UCLA will change the signs on about 20 single-stall restrooms over the summer to make them gender-inclusive.
The initiative, which some students in the lesbian, gay, bisexual and transgender community started pushing for more than three years ago, is meant to make some students feel more comfortable using campus restrooms.
The Undergraduate Students Association Council Student Wellness Commission donated $6,000 in early June to the UCLA LGBT Campus Resource Center to create signs for the restrooms, said Savannah Badalich, USAC Student Wellness commissioner.
Each sign will cost between $250 and $300, and the design for the signs is not yet confirmed, said Raja Bhattar, the LGBT Campus Resource Center director.
UCLA currently has more than 25 gender-inclusive bathrooms in multiple buildings in both North and South Campus.
The USAC Student Wellness Commission, USAC Facilities Commissioner Carlos Quintanilla and Bhattar are leading the effort to increase the number of gender-inclusive bathrooms on campus, Badalich said.
These bathrooms are supported by members of the UCLA LGBT community because they allow students in the transgender community and others to feel more comfortable on campus by giving them the option to use bathrooms they prefer, Bhattar said.
He added that some students elected not to take classes in buildings without these amenities because they do not provide gender-inclusive bathrooms.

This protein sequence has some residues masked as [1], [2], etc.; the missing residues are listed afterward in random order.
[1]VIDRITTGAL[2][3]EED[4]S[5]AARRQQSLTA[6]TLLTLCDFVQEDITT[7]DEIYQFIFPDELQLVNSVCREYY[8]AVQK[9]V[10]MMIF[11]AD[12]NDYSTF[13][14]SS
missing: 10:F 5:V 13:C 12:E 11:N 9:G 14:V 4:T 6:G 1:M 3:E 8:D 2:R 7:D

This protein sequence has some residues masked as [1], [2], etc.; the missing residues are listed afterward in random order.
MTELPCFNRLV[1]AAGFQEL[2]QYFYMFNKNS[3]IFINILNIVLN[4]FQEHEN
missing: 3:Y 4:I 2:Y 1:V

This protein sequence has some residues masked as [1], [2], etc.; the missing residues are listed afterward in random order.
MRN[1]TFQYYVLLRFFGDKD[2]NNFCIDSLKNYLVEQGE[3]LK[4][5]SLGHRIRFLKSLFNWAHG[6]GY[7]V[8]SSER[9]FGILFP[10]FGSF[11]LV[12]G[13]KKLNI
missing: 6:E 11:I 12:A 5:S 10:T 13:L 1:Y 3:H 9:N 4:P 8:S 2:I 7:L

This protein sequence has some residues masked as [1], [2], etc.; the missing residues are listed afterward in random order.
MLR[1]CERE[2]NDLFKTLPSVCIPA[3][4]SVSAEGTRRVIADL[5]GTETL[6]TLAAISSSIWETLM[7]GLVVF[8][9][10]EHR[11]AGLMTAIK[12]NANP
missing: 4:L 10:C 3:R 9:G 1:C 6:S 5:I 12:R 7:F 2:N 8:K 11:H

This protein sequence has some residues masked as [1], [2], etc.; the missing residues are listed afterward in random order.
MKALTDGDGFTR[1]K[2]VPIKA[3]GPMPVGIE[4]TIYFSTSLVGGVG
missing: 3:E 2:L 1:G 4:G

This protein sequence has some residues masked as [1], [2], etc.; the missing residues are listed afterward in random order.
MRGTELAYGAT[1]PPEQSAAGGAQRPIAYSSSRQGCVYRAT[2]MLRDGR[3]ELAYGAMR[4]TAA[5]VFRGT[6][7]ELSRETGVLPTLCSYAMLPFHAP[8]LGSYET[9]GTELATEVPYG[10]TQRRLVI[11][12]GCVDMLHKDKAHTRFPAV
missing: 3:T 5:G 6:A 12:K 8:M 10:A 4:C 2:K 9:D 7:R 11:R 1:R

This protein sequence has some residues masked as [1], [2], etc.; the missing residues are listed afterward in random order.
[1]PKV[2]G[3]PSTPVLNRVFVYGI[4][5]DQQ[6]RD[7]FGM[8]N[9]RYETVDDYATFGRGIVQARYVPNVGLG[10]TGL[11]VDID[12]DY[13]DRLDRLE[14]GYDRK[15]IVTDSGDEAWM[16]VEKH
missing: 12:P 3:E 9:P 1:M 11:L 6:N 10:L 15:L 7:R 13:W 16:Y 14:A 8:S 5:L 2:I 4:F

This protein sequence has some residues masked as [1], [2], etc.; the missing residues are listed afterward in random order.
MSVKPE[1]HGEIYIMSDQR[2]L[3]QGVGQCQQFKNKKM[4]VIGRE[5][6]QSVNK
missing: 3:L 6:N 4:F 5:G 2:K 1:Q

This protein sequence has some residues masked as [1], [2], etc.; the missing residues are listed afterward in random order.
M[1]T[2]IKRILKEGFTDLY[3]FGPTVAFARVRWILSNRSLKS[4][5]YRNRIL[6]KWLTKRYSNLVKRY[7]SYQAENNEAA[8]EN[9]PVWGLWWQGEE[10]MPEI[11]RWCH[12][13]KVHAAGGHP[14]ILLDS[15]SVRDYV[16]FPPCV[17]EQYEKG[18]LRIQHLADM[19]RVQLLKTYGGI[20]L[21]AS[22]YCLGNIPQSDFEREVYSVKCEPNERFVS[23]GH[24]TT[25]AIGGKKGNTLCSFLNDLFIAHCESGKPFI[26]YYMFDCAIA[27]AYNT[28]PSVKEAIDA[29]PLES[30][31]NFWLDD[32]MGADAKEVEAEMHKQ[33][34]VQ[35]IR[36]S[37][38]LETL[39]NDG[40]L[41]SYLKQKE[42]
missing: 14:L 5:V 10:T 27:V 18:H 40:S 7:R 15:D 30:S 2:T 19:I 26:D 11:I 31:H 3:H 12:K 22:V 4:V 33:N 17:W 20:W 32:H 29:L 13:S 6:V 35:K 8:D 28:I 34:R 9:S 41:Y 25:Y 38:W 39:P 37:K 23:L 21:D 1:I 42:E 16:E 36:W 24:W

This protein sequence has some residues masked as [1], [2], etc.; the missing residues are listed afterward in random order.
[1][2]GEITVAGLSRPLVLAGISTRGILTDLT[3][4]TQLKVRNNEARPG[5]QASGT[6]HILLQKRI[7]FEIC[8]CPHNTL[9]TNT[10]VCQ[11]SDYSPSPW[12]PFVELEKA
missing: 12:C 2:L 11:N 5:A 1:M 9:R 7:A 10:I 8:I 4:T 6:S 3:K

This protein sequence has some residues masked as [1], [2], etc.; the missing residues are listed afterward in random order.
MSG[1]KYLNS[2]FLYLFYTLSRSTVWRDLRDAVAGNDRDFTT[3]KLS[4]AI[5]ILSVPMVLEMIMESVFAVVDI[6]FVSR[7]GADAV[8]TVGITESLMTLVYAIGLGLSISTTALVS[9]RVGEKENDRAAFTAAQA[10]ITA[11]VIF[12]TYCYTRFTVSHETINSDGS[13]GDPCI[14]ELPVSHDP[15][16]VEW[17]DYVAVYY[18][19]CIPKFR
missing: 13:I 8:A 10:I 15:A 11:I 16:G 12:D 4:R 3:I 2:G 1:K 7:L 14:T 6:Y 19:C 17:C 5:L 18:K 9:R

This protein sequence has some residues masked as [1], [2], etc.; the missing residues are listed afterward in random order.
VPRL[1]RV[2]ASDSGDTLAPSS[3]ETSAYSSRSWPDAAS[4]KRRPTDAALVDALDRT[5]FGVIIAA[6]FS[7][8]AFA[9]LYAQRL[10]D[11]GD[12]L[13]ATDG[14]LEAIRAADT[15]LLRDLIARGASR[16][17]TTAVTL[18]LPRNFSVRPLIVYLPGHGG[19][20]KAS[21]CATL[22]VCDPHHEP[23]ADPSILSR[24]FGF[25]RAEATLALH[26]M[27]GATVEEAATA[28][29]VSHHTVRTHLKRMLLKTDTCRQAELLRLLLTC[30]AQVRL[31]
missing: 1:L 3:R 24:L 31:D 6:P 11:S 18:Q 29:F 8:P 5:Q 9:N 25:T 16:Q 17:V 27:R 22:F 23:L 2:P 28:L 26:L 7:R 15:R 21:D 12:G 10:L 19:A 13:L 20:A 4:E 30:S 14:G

“Students can’t even figure out where to go pee, and they’re expected to be fully functioning students,” Bhattar said.
Badalich said she hopes the new bathrooms will start a healthy conversation about gender and sexuality that will make students more open to each others’ differences.
Quintanilla said that he, Badalich and Bhattar are working with UCLA Facilities and administrators, like Mick Deluca, executive director of recreation and campus life, to make the changes. He added that they are also searching for more stable funding sources for additional sign changes and building a website detailing the project’s initiatives and projected timeline that will link from the LGBT Campus Resource Center page.
Pamela Thomason, the sexual harassment coordinator and Title IX officer at UCLA, said she supports the proposal for more gender-inclusive bathrooms on campus and the Hill.
“It’s a fantastic idea, and one that doesn’t cost a lot of money,” Thomason said.
Badalich said she thinks the residence halls present the most pressing need for more gender-inclusive bathrooms because they provide important personal space for students.
Badalich said the Student Wellness Commission hopes to work with the Office of Residential Life in the future to create a pilot program for having gender-inclusive bathrooms on certain residence hall floors.
She added that she thinks walking to the closest inclusive restrooms near Drake Stadium from the residence halls is too far for students on the Hill to travel just to use the bathroom.
Some students said they do not see gender-inclusive bathrooms as a pressing issue.
Cody Keim, a third-year political science student, said he does not see an immediate need for more gender-inclusive bathrooms given how many already exist on campus.
However, Keim said he thinks having more gender-inclusive bathrooms at UCLA could help some students feel more comfortable on campus.
Sonia Zamora, a third-year Spanish and Portuguese student, said she would not be opposed to any new gender-inclusive restrooms on campus or in the residence halls.
“I’m all for inclusivity, so I would be totally fine with it,” Zamora said.
Badalich said the official sign design should be approved by the end of July.